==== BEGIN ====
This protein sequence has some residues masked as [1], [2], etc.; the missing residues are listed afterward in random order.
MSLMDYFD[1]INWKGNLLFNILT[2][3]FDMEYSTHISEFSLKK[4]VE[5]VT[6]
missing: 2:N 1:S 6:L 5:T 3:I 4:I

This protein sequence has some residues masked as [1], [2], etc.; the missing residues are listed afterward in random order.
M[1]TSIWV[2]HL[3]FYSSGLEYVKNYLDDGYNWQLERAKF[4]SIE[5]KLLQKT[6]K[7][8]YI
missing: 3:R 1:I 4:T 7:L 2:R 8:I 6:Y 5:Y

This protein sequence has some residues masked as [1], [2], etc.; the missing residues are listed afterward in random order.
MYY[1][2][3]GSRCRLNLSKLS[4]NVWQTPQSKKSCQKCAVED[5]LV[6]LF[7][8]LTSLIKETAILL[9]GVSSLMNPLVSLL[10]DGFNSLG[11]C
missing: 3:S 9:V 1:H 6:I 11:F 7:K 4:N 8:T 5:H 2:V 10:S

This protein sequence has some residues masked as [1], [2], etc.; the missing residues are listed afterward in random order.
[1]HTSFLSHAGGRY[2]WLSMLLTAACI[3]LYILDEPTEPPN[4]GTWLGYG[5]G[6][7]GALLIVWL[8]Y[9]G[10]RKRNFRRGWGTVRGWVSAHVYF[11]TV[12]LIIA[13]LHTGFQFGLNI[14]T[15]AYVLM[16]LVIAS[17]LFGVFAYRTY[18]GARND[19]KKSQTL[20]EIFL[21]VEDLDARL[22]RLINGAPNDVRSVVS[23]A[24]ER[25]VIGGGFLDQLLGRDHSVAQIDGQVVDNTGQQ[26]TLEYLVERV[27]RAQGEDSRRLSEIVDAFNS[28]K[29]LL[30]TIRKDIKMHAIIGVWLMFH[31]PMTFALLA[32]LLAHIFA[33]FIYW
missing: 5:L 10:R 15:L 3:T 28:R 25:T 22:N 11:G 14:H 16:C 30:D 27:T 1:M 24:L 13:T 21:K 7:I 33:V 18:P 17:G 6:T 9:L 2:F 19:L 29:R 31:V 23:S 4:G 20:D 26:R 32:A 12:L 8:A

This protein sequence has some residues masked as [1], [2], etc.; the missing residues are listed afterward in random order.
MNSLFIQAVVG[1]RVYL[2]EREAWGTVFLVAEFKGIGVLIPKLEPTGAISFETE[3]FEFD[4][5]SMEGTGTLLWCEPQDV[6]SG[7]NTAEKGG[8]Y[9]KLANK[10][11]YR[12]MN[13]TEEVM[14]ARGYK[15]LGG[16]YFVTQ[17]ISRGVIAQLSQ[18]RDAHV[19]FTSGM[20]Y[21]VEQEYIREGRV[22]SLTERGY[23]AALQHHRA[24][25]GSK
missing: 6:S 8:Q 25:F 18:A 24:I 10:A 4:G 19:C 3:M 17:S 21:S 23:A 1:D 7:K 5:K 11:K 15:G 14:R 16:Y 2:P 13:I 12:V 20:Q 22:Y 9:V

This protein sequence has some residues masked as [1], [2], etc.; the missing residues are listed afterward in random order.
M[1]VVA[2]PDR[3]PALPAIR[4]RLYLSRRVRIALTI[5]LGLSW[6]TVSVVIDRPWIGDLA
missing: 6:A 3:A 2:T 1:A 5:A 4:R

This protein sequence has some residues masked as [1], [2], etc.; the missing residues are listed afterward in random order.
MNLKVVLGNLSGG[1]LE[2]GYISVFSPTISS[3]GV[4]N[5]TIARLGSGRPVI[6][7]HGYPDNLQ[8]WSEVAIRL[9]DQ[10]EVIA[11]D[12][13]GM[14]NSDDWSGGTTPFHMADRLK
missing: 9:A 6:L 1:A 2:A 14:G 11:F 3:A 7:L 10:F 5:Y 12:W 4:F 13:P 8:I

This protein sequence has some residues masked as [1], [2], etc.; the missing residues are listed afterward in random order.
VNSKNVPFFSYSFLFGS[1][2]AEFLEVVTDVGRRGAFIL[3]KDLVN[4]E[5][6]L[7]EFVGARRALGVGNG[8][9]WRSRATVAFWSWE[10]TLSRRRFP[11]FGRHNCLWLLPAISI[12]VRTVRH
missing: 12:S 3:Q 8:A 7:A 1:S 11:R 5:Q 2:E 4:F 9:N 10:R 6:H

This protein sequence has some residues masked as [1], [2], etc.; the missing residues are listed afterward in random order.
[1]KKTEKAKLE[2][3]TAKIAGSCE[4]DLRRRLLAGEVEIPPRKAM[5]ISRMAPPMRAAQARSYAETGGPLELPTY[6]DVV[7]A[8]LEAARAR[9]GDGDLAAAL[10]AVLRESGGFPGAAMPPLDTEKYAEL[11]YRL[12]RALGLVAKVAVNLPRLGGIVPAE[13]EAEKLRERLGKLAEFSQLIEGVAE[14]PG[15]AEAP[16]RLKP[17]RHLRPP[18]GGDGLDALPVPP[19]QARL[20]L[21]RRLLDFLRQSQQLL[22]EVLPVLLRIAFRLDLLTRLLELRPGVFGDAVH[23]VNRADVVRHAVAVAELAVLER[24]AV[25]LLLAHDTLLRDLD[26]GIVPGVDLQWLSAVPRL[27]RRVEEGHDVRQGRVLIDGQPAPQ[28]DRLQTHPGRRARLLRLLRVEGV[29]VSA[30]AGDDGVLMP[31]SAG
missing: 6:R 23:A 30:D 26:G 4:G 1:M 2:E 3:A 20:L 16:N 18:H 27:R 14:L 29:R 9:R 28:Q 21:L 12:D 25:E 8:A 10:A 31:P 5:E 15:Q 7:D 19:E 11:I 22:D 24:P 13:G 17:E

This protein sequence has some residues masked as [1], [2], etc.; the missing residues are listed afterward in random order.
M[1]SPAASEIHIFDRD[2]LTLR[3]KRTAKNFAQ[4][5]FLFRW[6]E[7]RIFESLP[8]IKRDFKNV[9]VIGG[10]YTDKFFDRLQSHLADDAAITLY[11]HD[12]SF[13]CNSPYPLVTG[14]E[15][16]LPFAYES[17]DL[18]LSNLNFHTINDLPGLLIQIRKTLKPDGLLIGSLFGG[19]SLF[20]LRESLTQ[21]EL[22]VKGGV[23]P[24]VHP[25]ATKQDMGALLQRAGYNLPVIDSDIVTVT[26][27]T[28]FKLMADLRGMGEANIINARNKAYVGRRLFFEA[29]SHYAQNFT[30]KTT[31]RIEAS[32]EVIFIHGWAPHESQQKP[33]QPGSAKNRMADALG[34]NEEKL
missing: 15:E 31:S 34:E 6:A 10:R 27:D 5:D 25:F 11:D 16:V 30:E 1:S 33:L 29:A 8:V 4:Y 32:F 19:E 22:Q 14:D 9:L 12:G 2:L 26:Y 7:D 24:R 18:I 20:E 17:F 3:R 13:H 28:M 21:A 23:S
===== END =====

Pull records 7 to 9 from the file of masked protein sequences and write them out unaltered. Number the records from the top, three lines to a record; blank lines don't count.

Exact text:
This protein sequence has some residues masked as [1], [2], etc.; the missing residues are listed afterward in random order.
MNLKVVLGNLSGG[1]LE[2]GYISVFSPTISS[3]GV[4]N[5]TIARLGSGRPVI[6][7]HGYPDNLQ[8]WSEVAIRL[9]DQ[10]EVIA[11]D[12][13]GM[14]NSDDWSGGTTPFHMADRLK
missing: 9:A 6:L 1:A 2:A 14:G 11:F 3:A 7:L 10:F 5:Y 12:W 4:F 13:P 8:I

This protein sequence has some residues masked as [1], [2], etc.; the missing residues are listed afterward in random order.
VNSKNVPFFSYSFLFGS[1][2]AEFLEVVTDVGRRGAFIL[3]KDLVN[4]E[5][6]L[7]EFVGARRALGVGNG[8][9]WRSRATVAFWSWE[10]TLSRRRFP[11]FGRHNCLWLLPAISI[12]VRTVRH
missing: 12:S 3:Q 8:A 7:A 1:S 11:R 5:Q 2:E 4:F 9:N 10:R 6:H

This protein sequence has some residues masked as [1], [2], etc.; the missing residues are listed afterward in random order.
[1]KKTEKAKLE[2][3]TAKIAGSCE[4]DLRRRLLAGEVEIPPRKAM[5]ISRMAPPMRAAQARSYAETGGPLELPTY[6]DVV[7]A[8]LEAARAR[9]GDGDLAAAL[10]AVLRESGGFPGAAMPPLDTEKYAEL[11]YRL[12]RALGLVAKVAVNLPRLGGIVPAE[13]EAEKLRERLGKLAEFSQLIEGVAE[14]PG[15]AEAP[16]RLKP[17]RHLRPP[18]GGDGLDALPVPP[19]QARL[20]L[21]RRLLDFLRQSQQLL[22]EVLPVLLRIAFRLDLLTRLLELRPGVFGDAVH[23]VNRADVVRHAVAVAELAVLER[24]AV[25]LLLAHDTLLRDLD[26]GIVPGVDLQWLSAVPRL[27]RRVEEGHDVRQGRVLIDGQPAPQ[28]DRLQTHPGRRARLLRLLRVEGV[29]VSA[30]AGDDGVLMP[31]SAG
missing: 6:R 23:A 30:D 26:G 4:G 1:M 2:E 3:A 20:L 16:N 18:H 27:R 14:L 29:R 9:R 28:Q 21:L 12:D 25:E 8:A 10:A 31:P 5:E 15:Q 7:D 19:E 11:I 22:D 24:P 13:G 17:E